Smell and Taste: The 2 Important Senses We Lose When We’re Sick

Losing our sense of smell and taste can be challenging, especially during the holidays.

It’s the most wonderful time of the year! If only your nose would stop running and you could breathe properly!  As the temperatures start to drop, colds, flus, viruses, and respiratory illnesses increase. One of the most frustrating parts of becoming ill is when you start to lose your sense of smell and taste. The holiday season is filled with delicious home-cooked meals, baked treats galore, and a never ending supply of hot cocoa, so not being able to taste or smell can be frustrating, to say the least. But why do we lose our sense of smell and taste when we get a cold? 

Sense of Smell

Our sense of smell comes from the chemosensory system. Olfactory sensory neurons (specialized sensory cells) are found inside of our nose. These sensors contain odor receptors that send sensations directly to your brain. That’s why that fresh cup of joe stimulates your sense of smell immediately as it’s brewing. Did you know that humans can recognize 10,000 different odors?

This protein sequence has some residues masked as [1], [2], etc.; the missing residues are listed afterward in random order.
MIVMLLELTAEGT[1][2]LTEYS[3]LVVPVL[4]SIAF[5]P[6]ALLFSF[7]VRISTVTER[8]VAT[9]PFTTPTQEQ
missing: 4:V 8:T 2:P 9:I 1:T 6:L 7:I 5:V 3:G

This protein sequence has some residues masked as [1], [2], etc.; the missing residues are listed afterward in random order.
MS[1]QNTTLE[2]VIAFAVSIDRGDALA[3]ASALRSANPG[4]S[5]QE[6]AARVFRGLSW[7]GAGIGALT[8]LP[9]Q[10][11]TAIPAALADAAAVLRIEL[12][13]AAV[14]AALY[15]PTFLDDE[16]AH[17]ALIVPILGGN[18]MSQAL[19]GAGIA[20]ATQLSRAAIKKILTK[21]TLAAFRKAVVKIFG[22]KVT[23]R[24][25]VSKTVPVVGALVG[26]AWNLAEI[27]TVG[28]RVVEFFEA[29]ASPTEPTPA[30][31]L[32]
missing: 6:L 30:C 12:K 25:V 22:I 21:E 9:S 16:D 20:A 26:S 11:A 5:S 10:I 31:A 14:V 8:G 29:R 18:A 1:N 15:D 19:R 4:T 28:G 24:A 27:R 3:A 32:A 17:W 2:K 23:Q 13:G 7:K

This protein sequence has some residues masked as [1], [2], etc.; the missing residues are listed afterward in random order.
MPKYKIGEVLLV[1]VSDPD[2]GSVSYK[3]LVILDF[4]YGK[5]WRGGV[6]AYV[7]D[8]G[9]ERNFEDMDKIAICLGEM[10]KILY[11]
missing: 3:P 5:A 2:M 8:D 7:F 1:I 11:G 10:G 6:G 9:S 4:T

Respiratory illnesses can impact the tissue in the nose that contains the olfactory sensors. Colds and upper respiratory illnesses cause inflammation around the nerves or, in some cases, the nasal lining within the nerve itself. When our nerves are blocked by this inflammation,  they are unable to properly function, and hence, we are unable to smell.

We all love to taste winter treats!Sense of Taste

80% of what we taste comes from our sense of smell. Although the two senses are separate from one another, they are very much intertwined. 

When we take a bite from a meal, the food comes into contact with nerve cells on our tongue. These nerve cells are inside of the taste papillae (or taste buds) — the numerous bumps on our tongues. Each taste bud contains 10 to 50 sensory cells. As with our olfactory sensory neurons, these sensors then transmit the messages to the brain. 

The temporary interruption that impacts our sense of smell will also result in our inability to taste. This is a prime example of how closely knit together the two senses are. 

It is especially important to note that losing your sense of smell and taste is a common symptom of COVID-19. If you are experiencing this symptom, Hospitality Health ER recommends getting tested for COVID-19. Visit your state’s department of health website for more information on COVID-19.

For more health tips, visit our Hospitality Health ER blog, where we’ve recently covered Why Allergies Get Worse in the Fall and Foods That Boost the Immune System. For notifications on new posts and what’s new at HHER, follow along with us on Facebook.